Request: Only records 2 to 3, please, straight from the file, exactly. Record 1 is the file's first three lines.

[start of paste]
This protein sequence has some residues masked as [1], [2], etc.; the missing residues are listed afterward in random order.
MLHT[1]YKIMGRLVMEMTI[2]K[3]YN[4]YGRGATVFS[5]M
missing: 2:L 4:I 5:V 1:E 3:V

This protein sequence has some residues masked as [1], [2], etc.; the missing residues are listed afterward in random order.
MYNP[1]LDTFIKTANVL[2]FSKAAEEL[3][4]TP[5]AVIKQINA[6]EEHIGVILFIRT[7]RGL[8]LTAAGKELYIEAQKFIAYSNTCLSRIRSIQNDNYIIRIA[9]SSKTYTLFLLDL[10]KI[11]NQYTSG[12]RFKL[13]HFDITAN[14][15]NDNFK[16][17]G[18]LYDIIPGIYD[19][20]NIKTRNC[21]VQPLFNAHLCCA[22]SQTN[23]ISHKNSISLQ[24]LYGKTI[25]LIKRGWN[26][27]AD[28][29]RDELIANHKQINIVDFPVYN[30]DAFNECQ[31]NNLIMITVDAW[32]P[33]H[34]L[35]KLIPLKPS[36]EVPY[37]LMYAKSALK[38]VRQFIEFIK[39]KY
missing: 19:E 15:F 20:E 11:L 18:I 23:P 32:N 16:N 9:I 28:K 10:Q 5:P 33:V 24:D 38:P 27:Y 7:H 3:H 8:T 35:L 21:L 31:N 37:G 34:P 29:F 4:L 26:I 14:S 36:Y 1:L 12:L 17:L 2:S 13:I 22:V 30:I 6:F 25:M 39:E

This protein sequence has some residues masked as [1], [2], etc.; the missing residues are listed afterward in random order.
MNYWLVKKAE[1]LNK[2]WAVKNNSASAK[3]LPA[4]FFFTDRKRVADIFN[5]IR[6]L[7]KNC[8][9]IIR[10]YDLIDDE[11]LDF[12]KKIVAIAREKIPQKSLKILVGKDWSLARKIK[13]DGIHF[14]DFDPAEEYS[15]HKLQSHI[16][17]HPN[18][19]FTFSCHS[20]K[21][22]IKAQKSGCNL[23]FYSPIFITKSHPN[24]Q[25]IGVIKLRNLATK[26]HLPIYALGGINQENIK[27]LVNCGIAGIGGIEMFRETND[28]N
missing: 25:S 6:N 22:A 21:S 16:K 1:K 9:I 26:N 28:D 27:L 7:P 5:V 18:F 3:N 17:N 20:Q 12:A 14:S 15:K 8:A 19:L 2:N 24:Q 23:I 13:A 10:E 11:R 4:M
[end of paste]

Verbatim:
This protein sequence has some residues masked as [1], [2], etc.; the missing residues are listed afterward in random order.
MYNP[1]LDTFIKTANVL[2]FSKAAEEL[3][4]TP[5]AVIKQINA[6]EEHIGVILFIRT[7]RGL[8]LTAAGKELYIEAQKFIAYSNTCLSRIRSIQNDNYIIRIA[9]SSKTYTLFLLDL[10]KI[11]NQYTSG[12]RFKL[13]HFDITAN[14][15]NDNFK[16][17]G[18]LYDIIPGIYD[19][20]NIKTRNC[21]VQPLFNAHLCCA[22]SQTN[23]ISHKNSISLQ[24]LYGKTI[25]LIKRGWN[26][27]AD[28][29]RDELIANHKQINIVDFPVYN[30]DAFNECQ[31]NNLIMITVDAW[32]P[33]H[34]L[35]KLIPLKPS[36]EVPY[37]LMYAKSALK[38]VRQFIEFIK[39]KY
missing: 19:E 15:F 20:E 11:L 18:I 23:P 32:N 16:N 9:I 28:K 10:Q 5:P 33:V 24:D 38:P 27:Y 7:H 3:H 8:T 35:L 21:L 31:N 37:G 34:P 29:F 4:L 26:I 14:S 36:Y 1:L 12:L 17:L 2:S 13:I 22:V 30:I 6:F 25:M 39:E

This protein sequence has some residues masked as [1], [2], etc.; the missing residues are listed afterward in random order.
MNYWLVKKAE[1]LNK[2]WAVKNNSASAK[3]LPA[4]FFFTDRKRVADIFN[5]IR[6]L[7]KNC[8][9]IIR[10]YDLIDDE[11]LDF[12]KKIVAIAREKIPQKSLKILVGKDWSLARKIK[13]DGIHF[14]DFDPAEEYS[15]HKLQSHI[16][17]HPN[18][19]FTFSCHS[20]K[21][22]IKAQKSGCNL[23]FYSPIFITKSHPN[24]Q[25]IGVIKLRNLATK[26]HLPIYALGGINQENIK[27]LVNCGIAGIGGIEMFRETND[28]N
missing: 25:S 6:N 22:A 21:S 16:K 1:K 9:I 26:N 28:D 27:L 7:P 5:V 18:F 3:N 17:N 20:Q 12:A 14:S 15:K 8:A 19:L 2:N 24:Q 23:I 13:A 10:E 11:R 4:M